When discussing a thief’s obligation to return a stolen object, if he owes less than a peruta, the obligation of return, he does not need to chase down the owner to return it to him. The issue of partial payment is discussed by Rava, which leads the Gemara to bring a number of cases where Rava takes positions on similar issues.
One such case that is discussed by the Gemara is a havit – a jug or barrel – that has a hole in it, but the hole was closed up by shemarim – sediment. In that situation, the havit is still considered to be complete with regard to the laws of ritual purity.
Rashi explains the case to be one where the havit was an earthenware vessel covering a chimney or other opening in a house, thus protecting objects in the connecting attic from becoming tameh. This would only work if the utensil was whole. Rabbeinu Ḥananel and other rishonim suggest that the case is one of a tzamid patil – a tight-fitting cover on an earthenware vessel, which protects the contents of the vessel from tum’ah.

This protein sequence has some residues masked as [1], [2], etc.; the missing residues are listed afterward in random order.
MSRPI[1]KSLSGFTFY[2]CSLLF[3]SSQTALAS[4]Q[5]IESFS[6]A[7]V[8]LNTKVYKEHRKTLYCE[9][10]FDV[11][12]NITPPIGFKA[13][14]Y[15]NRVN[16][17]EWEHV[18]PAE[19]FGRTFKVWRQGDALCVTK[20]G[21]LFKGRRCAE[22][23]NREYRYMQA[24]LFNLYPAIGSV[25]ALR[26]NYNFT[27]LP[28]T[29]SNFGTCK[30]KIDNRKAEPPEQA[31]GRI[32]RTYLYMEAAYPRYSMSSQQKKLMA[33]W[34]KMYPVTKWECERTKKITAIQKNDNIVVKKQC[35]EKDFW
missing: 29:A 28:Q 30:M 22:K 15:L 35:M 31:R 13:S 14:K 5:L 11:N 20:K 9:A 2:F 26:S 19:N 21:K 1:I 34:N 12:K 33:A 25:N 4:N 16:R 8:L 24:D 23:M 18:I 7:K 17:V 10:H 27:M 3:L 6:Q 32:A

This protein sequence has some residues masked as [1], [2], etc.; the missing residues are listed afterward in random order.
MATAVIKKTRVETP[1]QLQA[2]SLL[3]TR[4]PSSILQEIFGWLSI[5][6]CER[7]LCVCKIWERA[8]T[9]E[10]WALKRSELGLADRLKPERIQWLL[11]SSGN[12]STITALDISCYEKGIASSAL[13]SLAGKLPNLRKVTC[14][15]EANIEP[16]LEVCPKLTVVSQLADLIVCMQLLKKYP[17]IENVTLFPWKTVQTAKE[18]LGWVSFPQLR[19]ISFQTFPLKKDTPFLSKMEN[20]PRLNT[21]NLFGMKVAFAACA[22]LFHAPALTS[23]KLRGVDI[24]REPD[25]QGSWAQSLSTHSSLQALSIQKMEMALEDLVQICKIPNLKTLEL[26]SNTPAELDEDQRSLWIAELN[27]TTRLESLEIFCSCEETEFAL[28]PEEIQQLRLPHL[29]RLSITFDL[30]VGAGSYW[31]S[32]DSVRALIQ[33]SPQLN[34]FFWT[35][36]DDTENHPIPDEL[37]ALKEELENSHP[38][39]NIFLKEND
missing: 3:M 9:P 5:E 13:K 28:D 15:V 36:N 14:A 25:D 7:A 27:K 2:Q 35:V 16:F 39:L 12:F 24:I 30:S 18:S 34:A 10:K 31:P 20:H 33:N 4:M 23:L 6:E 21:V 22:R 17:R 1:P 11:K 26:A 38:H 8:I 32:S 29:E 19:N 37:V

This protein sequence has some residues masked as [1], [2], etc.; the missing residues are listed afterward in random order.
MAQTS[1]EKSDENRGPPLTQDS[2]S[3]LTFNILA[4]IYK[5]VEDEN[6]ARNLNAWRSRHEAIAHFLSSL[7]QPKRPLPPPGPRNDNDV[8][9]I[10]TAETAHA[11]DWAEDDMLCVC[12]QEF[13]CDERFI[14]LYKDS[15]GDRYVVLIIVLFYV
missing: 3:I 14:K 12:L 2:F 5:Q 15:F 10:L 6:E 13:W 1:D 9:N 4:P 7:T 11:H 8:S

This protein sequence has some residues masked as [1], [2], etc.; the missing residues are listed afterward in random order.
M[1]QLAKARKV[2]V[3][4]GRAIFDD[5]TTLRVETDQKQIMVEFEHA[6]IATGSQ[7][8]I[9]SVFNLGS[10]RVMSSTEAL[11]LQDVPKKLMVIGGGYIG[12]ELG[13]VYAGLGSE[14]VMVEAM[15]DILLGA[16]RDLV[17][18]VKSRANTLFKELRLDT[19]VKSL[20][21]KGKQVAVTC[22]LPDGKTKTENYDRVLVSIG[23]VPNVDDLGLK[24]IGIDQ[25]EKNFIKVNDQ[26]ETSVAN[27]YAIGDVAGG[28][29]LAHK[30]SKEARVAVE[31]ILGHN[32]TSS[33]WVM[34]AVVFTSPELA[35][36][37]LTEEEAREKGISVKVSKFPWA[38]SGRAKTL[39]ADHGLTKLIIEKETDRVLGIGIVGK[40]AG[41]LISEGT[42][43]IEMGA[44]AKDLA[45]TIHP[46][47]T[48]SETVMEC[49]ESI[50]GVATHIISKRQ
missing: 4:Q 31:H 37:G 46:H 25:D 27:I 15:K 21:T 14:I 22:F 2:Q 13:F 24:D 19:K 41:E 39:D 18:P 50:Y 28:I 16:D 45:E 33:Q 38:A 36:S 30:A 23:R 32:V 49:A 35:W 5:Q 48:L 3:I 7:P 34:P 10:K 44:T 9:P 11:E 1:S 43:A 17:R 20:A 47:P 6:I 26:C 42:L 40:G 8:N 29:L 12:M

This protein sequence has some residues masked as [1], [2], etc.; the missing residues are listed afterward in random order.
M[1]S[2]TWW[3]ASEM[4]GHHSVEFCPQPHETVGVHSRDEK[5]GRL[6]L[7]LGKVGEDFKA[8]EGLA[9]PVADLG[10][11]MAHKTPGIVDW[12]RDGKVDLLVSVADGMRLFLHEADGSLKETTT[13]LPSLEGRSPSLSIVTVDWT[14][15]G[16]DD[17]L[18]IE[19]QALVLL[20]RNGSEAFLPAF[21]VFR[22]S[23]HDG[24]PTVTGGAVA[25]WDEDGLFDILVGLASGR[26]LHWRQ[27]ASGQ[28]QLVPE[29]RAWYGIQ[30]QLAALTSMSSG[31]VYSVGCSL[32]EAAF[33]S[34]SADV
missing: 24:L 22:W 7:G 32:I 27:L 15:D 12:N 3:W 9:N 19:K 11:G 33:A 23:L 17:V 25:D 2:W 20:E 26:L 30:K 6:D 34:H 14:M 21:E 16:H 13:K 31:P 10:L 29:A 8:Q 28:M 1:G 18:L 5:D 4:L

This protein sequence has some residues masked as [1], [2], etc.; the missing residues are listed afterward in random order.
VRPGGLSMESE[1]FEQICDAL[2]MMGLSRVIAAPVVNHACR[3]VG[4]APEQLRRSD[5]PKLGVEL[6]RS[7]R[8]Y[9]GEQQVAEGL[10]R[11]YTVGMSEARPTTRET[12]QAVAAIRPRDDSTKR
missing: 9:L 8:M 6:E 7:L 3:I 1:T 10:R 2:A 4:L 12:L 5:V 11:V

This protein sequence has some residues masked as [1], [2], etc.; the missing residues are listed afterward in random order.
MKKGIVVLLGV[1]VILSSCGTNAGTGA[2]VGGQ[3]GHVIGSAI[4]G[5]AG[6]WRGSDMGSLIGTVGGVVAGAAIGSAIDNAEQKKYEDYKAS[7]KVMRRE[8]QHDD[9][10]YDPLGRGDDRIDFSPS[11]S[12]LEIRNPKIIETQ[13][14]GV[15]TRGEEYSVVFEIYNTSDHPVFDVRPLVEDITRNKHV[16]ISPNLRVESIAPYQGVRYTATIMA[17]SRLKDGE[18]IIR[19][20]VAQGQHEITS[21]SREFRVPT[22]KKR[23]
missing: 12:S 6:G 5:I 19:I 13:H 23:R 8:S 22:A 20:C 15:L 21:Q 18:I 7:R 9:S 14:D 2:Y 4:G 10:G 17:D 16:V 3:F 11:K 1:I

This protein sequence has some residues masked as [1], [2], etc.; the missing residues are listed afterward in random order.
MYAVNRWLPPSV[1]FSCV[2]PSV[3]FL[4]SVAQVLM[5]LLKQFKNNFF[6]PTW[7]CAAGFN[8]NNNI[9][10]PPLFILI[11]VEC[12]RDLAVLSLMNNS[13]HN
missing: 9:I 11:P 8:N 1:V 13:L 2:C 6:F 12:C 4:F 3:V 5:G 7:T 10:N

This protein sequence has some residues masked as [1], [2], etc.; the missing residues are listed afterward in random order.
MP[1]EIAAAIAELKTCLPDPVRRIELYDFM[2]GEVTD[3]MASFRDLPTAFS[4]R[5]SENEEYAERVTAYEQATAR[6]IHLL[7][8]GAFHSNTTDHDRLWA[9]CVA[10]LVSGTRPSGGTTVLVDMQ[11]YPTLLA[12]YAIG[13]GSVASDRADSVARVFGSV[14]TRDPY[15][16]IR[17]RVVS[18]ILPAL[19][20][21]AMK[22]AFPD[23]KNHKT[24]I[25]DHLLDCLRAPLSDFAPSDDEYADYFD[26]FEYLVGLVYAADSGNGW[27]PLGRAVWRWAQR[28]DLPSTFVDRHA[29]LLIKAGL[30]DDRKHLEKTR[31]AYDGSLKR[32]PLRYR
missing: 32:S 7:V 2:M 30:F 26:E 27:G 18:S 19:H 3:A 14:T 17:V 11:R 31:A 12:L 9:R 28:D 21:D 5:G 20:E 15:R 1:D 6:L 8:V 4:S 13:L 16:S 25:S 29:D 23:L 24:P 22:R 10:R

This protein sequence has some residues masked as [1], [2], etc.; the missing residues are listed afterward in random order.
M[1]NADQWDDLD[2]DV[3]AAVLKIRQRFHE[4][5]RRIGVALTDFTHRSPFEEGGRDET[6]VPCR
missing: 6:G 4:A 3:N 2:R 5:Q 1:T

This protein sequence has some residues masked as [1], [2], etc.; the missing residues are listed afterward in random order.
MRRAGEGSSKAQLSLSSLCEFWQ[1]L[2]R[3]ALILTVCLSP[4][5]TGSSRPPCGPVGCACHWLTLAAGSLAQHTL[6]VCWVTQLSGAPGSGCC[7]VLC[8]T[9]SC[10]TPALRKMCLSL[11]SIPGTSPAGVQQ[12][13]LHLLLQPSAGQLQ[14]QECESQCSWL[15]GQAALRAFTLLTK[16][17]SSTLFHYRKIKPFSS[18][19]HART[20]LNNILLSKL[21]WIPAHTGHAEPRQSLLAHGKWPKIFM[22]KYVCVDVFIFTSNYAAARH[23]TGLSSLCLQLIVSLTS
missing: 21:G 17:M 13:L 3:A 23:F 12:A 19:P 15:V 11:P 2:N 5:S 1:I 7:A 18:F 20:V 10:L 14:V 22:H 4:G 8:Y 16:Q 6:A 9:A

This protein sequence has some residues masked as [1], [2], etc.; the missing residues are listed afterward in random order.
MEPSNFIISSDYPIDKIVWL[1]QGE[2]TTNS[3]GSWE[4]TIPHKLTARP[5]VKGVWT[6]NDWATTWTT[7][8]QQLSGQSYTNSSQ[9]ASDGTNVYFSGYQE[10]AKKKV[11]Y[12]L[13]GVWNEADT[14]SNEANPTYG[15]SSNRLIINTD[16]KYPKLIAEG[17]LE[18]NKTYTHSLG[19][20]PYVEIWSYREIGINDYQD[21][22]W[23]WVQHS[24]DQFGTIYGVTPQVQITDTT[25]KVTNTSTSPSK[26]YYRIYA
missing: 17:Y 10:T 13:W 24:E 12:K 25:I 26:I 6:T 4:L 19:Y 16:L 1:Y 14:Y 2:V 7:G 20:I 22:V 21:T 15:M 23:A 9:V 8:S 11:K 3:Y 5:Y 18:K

The sediment that closed up the hole or crack in the vessel is the product of the fermentation process in wine. During fermentation, yeast interact with natural sugars in the grape juice producing ethyl alcohol, and carbon dioxide. As the yeast grow and develop during this process, they become stuck to each other and produce clumps that are often heavier than the wine, which causes them to sink to the bottom of the barrel. These may harden and create a layer of impermeable material. Since the development of the sediment is encouraged by the exposure to air, it is not surprising to find a large amount of sediment near a crack in the barrel, something that will likely close the hole.